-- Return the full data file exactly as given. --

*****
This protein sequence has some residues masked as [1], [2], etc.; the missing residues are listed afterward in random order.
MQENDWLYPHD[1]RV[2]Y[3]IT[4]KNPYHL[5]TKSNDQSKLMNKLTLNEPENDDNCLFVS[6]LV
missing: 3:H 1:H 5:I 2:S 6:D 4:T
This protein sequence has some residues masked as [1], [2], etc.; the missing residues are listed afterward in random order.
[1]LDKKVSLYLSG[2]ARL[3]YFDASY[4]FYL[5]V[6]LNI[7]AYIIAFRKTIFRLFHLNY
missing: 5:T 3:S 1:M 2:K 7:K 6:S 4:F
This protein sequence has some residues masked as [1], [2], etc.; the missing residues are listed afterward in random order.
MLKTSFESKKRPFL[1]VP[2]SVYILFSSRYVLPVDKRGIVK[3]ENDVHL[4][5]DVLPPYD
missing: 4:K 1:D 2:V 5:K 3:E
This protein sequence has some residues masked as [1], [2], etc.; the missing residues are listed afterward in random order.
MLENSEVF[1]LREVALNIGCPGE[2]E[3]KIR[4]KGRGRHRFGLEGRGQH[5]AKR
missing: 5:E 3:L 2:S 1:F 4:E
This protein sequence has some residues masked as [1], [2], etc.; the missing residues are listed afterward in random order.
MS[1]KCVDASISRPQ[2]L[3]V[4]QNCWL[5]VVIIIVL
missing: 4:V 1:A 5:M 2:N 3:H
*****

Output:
This protein sequence has some residues masked as [1], [2], etc.; the missing residues are listed afterward in random order.
MQENDWLYPHD[1]RV[2]Y[3]IT[4]KNPYHL[5]TKSNDQSKLMNKLTLNEPENDDNCLFVS[6]LV
missing: 3:H 1:H 5:I 2:S 6:D 4:T
This protein sequence has some residues masked as [1], [2], etc.; the missing residues are listed afterward in random order.
[1]LDKKVSLYLSG[2]ARL[3]YFDASY[4]FYL[5]V[6]LNI[7]AYIIAFRKTIFRLFHLNY
missing: 5:T 3:S 1:M 2:K 7:K 6:S 4:F
This protein sequence has some residues masked as [1], [2], etc.; the missing residues are listed afterward in random order.
MLKTSFESKKRPFL[1]VP[2]SVYILFSSRYVLPVDKRGIVK[3]ENDVHL[4][5]DVLPPYD
missing: 4:K 1:D 2:V 5:K 3:E
This protein sequence has some residues masked as [1], [2], etc.; the missing residues are listed afterward in random order.
MLENSEVF[1]LREVALNIGCPGE[2]E[3]KIR[4]KGRGRHRFGLEGRGQH[5]AKR
missing: 5:E 3:L 2:S 1:F 4:E
This protein sequence has some residues masked as [1], [2], etc.; the missing residues are listed afterward in random order.
MS[1]KCVDASISRPQ[2]L[3]V[4]QNCWL[5]VVIIIVL
missing: 4:V 1:A 5:M 2:N 3:H